Now, to be fair, nothing is really made of this revelation considering the implications. Considering it's strongly implied the entire town has been eaten by the roaches, imagine the characters having to face down the roaches and all their zombie roach victims. Instead, no doubt owing to budget, it turns out the roaches have a Queen that appears to be composed of all their victims. And Homer figures out the Queen is calling the roaches back to the nest, even though he ought to know roaches don't normally have Queens.
I will let that slide on account of the fact that the Queen is awesome.
|"Get away from her you bi-- Er, on second thought you can have her. Have all of them, just please don't touch me. Gah!"|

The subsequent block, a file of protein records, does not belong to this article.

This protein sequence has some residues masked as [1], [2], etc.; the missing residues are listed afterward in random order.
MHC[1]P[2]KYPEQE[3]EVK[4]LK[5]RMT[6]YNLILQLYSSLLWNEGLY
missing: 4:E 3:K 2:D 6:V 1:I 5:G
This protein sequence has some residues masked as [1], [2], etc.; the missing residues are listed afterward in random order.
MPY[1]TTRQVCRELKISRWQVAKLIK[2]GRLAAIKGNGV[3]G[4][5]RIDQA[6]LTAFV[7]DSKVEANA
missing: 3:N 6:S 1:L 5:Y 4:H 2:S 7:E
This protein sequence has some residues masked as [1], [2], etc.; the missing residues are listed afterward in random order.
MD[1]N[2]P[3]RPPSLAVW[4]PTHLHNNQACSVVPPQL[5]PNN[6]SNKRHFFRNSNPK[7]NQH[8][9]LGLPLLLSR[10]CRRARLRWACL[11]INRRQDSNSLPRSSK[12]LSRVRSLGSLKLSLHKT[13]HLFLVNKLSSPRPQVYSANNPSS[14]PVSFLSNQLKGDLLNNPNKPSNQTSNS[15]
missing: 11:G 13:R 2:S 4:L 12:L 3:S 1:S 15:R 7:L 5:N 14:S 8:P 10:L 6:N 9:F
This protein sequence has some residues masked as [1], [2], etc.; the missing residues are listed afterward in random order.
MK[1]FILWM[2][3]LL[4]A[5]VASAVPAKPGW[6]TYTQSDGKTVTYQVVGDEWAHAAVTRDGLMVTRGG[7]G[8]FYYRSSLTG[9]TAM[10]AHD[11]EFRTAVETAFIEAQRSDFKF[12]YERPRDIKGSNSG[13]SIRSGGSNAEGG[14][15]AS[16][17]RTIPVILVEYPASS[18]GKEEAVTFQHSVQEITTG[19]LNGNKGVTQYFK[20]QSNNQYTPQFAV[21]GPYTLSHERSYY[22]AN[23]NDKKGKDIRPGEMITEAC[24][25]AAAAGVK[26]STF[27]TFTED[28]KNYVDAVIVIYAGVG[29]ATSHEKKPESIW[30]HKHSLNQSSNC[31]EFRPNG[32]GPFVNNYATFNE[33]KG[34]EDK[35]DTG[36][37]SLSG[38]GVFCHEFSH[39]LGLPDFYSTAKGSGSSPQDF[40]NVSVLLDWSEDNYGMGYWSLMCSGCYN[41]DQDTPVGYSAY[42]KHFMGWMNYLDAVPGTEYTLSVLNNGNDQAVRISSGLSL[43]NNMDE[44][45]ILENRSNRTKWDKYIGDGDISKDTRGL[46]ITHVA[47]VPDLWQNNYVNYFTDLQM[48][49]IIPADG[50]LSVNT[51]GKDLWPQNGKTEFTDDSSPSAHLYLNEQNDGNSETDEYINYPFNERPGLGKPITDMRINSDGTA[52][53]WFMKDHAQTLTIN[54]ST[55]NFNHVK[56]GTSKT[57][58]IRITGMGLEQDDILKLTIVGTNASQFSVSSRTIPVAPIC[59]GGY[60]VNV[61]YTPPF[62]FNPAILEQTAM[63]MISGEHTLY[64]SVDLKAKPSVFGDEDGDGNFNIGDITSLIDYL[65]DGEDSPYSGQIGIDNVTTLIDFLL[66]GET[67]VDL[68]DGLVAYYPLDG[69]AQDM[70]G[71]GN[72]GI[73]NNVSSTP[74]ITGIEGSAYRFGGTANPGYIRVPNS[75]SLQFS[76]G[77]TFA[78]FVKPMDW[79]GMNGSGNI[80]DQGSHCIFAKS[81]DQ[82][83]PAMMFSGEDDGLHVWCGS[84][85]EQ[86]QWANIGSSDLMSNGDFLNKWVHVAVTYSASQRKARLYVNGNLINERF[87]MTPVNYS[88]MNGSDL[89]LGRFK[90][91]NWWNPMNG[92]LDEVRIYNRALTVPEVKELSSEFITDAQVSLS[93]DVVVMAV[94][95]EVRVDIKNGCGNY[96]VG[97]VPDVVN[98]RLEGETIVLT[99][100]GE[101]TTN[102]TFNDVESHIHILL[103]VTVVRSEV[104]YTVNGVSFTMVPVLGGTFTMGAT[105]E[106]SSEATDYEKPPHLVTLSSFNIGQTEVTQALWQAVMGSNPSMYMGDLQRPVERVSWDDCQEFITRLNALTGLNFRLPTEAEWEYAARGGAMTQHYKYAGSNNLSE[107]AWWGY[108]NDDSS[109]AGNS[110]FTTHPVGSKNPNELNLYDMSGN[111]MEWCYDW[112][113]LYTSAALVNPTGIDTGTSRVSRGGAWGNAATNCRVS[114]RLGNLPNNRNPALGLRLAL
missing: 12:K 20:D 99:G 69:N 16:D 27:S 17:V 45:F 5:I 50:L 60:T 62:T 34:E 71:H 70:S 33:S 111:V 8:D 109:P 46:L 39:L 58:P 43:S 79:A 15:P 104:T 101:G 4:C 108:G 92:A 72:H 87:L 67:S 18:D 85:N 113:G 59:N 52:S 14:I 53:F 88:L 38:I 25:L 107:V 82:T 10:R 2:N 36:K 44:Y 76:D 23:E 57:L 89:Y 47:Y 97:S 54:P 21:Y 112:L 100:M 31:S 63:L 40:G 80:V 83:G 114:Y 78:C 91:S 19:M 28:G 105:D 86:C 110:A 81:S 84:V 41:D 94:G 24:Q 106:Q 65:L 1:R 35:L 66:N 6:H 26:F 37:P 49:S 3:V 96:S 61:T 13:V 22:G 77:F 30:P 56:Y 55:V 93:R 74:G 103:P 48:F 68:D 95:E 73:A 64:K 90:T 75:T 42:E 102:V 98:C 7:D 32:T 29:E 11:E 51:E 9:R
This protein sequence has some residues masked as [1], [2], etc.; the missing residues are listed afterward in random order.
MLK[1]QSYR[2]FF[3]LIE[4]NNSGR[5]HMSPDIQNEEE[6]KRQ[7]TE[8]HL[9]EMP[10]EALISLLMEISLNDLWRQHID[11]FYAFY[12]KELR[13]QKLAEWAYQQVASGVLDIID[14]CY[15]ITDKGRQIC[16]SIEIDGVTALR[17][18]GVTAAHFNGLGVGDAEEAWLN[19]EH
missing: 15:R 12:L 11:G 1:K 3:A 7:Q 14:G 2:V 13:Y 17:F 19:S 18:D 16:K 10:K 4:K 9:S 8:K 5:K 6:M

Much like me and HubrisWeen, but with more legs.
The other main characters are the hero cop who won't stop investigating, the old flame who returns, and the comic relief exterminator. You've seen them all before and since, many times. Though usually hero cop is less of a cheating asshole. Seriously, what a lousy douchebag.
The film is surprisingly light on the expected exploitation elements, too. Oh, sure, there's buckets of gore--but there's zero nudity. It rather reminds you of Roger Corman's current output, pre-packaged for TV exhibition on channels where you can tear women apart in graphical detail but you can't show their nipples, than what he was still producing in the 1980s. (Though it was Julie Corman whose name is on this one as producer, it still counts since it was his production company)